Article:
Seminary Beekvliet - Sint-Michielsgestel
Seminary Beekvliet was a Roman Catholic grammar school for boys, as part of the diocese of Den Bosch. The 12- to 18-year-old boys followed internal training to become priests here. After primary school, they left their parental home and started working at the luxurious estate, with a long driveway, a large garden full of exotic trees, a pond and a large courtyard.
During World War II, the seminary became one of the hostage camps, where the German occupiers imprisoned prominent men in order to control the Dutch resistance. Hundreds of politicians, professors, clergy, musicians, lawyers and writers were taken hostage.
On 4 May 1942, 460 Dutch men were rounded up and imprisoned in the Seminary Beekvliet. Two months later, the same happened to another 800 hostages held in the nearby Seminary of Haaren.
Conditions for the hostages in Beekvliet were favourable. They were allowed to move freely. Cultural activities such as lectures and philosophical reflections were organised, they could take courses and play tennis - though of course it was within the walls of the boarding school and there was little privacy.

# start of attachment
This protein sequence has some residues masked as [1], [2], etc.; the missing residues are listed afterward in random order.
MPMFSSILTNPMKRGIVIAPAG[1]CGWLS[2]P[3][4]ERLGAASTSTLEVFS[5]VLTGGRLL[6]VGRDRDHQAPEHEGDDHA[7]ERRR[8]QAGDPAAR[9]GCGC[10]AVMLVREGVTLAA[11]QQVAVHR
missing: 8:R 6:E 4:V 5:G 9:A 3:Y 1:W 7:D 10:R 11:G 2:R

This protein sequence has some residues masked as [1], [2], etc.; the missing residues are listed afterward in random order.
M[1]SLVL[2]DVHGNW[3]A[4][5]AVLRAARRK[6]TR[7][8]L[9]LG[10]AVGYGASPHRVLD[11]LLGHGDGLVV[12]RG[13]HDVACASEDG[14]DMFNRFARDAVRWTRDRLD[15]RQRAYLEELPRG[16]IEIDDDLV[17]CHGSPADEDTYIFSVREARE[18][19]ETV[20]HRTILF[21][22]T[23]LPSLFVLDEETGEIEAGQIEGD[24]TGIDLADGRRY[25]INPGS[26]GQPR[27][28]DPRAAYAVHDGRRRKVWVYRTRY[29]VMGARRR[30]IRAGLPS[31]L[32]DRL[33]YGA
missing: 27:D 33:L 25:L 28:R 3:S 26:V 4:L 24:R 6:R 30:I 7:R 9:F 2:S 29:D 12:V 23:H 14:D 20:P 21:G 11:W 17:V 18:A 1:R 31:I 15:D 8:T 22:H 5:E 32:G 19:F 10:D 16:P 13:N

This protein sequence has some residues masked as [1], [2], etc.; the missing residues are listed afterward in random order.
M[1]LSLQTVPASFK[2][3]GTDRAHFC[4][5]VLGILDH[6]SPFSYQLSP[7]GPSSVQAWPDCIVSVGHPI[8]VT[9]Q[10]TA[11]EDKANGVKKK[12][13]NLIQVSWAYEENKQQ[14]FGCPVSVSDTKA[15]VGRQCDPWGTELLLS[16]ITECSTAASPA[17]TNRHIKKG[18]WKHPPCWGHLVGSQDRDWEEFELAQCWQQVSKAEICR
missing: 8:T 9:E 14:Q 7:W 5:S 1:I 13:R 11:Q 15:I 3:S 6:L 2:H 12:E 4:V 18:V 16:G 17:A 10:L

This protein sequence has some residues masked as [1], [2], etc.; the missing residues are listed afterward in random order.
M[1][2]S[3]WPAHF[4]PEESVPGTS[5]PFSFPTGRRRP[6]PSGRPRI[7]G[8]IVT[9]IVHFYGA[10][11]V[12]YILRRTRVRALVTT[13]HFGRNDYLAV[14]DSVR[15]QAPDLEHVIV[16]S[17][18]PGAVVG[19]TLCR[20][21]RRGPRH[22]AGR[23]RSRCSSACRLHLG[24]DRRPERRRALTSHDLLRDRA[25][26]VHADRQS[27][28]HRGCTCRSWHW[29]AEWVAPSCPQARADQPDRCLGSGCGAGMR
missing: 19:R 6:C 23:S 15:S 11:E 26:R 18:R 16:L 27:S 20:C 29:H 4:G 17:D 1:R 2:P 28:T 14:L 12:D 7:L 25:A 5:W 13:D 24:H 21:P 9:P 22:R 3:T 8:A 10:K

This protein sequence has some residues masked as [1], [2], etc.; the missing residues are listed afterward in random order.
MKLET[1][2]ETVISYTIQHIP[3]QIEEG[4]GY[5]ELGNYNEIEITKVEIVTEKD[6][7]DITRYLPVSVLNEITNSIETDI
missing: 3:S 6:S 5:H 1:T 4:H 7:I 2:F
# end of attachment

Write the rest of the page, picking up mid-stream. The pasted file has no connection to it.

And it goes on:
Still, tensions arose. When, on 7 August 1942, an attack, albeit a failed one, was made on a German army train by the Rotterdam resistance, the Germans threatened to shoot as many as 50 hostages. Unless the perpetrators had come forward by 14 August.
None reported as perpetrators. On the morning of 15 August, five men were eventually picked at random and executed in retaliation for the attack.
In memory of the former hostages, a memorial stone was placed in the seminary on 14 August 1948. You can also read the story 'I opened the door myself' by Piet Sanders, later secretary-general to the Dutch prime minister.
Photo: ©BHIC Den Bosch, via VisitBrabant Routebureau
5271 SG Sint-Michielsgestel
The Seminary is now a secondary school. Visible only from the outside.